Pitching a story is the art of crafting a story idea that is well suited to the medium and its target audience.  Good pitches take a lot of thought. Simply having a topic or an announcement does not a story idea (or pitch) make.

It’s the task of the public relations person to come up with a story idea, expert spokespersons, ancillary information plus ideas for images and graphics and pitch that package to the appropriate media.

strytlr imagesPR people need to be good storytellers, as well as good resource people.

pitch cartoon images

The ideas of “pitch” and “story” can be generalized to cover letter + resume, e-mail inquiry, interview, portfolio presentation, and client proposal meeting. Sky’s the limit: Your only constraint is your imagination.

That said, there are right ways and wrong ways to pitch. If you learn best by instruction on what not to do—or want a good laugh at some wrong-headed efforts—check out the newest addition to my blogroll, the Bad Pitch Blog.

Image of electric storyteller from fableman.com via the Web
Image of “storyteller” license plate from storycorps.net via the Web
Image from http://www.teach-nology.com via the Web

Can you describe your own professional “brand”? Wednesday, Jun 3 2009 

company inc_slogan starts herepepsi2We’re not products, we’re people. But brand is image, and both products and people have images. An image can just happen, haphazardly, or it can be carefully created, developed and managed. In terms of our careers, we would be wise to carefully create, develop and manage our professional brand.

Lexus roadster

2008 Lexus roadster concept car

Branding is reputation and the creation of perception about a product, or a service, or a company—or a person’s career—is based on that reputation. Think about your own professional brand. What perception are you working to create? What reputation are you developing? What “tags” or “adjectives” would someone likely attach to your professional brand to describe those things?

1980 Toyota Corolla

1980 Toyota Corolla

The most successful brands are visually distinctive from other brands in their class. What is visually distinctive about you and about the appearance of your marketing materials, i.e., your resume and samples of work you show in an interview?

company-brand-imageThe most successful brands are consistent in their presentation and delivery. How would you evaluate yourself on these aspects of your professional brand? These are the things that create first impressions, leave lasting impressions and make you competitive—or not.

The higher marks you can give yourself on these important elements of your brand, the stronger you will come across in an interview (for a job or for business development, if you’re a company “rainmaker.”)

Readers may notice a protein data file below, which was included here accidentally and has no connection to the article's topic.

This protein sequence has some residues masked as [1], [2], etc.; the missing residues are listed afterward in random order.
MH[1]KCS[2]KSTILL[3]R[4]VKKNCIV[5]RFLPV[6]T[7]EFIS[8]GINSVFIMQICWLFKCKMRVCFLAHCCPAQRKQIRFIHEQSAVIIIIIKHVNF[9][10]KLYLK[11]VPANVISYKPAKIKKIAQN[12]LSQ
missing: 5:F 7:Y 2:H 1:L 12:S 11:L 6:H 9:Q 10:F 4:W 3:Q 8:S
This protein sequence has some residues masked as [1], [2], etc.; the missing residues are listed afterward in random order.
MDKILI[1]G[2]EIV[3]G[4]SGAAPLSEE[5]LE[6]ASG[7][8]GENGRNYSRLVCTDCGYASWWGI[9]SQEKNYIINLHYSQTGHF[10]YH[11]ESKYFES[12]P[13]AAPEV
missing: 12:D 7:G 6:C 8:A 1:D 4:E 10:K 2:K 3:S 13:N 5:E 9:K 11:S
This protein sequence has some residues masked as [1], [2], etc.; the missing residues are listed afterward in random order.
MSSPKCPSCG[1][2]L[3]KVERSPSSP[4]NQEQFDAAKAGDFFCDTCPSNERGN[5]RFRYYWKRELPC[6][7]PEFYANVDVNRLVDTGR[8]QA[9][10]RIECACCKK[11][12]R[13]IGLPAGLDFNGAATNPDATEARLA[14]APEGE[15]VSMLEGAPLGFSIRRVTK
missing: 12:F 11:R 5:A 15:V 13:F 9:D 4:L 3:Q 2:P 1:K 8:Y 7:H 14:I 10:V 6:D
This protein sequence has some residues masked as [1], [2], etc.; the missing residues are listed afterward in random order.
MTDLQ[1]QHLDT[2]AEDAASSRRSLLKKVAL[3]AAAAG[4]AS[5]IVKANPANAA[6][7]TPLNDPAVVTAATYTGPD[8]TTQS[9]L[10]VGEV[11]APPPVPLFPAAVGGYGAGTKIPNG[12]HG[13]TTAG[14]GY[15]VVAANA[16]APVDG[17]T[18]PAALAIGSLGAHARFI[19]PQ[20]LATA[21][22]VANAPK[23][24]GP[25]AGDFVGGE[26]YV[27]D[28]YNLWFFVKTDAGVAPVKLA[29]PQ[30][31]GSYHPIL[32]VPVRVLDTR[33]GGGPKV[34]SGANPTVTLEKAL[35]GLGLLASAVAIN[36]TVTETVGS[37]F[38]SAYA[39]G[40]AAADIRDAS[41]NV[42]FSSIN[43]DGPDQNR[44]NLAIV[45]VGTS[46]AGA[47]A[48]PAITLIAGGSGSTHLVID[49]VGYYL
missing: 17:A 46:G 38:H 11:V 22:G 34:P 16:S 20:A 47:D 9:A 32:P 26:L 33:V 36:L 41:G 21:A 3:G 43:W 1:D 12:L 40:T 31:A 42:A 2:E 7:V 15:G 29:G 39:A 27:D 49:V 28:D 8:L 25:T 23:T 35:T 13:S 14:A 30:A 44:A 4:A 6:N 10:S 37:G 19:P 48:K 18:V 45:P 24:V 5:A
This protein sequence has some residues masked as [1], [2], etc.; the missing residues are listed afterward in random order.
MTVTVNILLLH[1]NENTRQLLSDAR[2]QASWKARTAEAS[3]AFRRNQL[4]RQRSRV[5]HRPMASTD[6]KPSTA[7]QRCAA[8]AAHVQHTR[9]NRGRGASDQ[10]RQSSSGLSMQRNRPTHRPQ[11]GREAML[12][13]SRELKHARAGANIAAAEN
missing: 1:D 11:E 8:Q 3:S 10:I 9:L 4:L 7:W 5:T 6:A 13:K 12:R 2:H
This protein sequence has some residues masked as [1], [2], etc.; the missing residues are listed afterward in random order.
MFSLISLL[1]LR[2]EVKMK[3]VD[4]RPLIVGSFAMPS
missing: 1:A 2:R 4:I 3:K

Most aspects of a product brand can be generalized to a personal/ professional brand. I found an interesting Web site today called >The BrandBuilder<. Check it out, and see if you can come up with some other ideas from the author to create, develop and manage your own brand.

Share your ideas here, and if you know of another site that would be helpful in building a stronger brand, let us know!

Company Inc. graphic from The Marketess | A Crash Course in Branding via the Web

Chess piece graphic from realtimestrategy.co.uk via the Web

Careers column reporter for online Wall Street Journal asks, Should Over-50 Job Hunters Join Facebook? Friday, May 29 2009 

Read the whole story > here < and join in the conversation with your comment at the http://online.WSJ.com site, or leave a comment here for your colleagues.

online_mom-300x199I wonder how many people reading this of any age have a Facebook page that they use for professional networking (including job hunting.)  I have an account, but I have not completed any of the information yet.

man_mobile_phoneI plan on doing it soon, and to get the most out of it, I need to tie it in to the other accounts I have, i.e., Twitter, LinkedIn, and these two blogs. So far the blogs, Twitter, and LinkedIn keep me pretty busy.

Share your questions, successful practices, comments, etc., here!

Images from nielsen.com via the Web

St. Louis publisher, Tom Finan, reports on Newsweek makeover Monday, May 25 2009 

Tom Finan

Tom Finan

Tom Finan is a successful local publisher, as well as an artist, writer, and business person. He can look at things from so many perspectives, and he does that in a post he just sent me from his own blog.

newsweekHis analysis of Newsweek‘s recent makeover, content of its current issue, why it matters, and where it “fits” even in a world of Web-based publishing is great material. I want to see them succeed with their newly revamped model, and I will pick up a copy today (or as my sweet and unsuspecting husband to do it:  “Hon, are you going out anywhere today … ?”)

Here’s a > link < to Tom’s post/blog, and don’t forget it’s also linked in my blogroll.

Editor’s note: The Newsweek makeover is a great conversation piece at a networking event.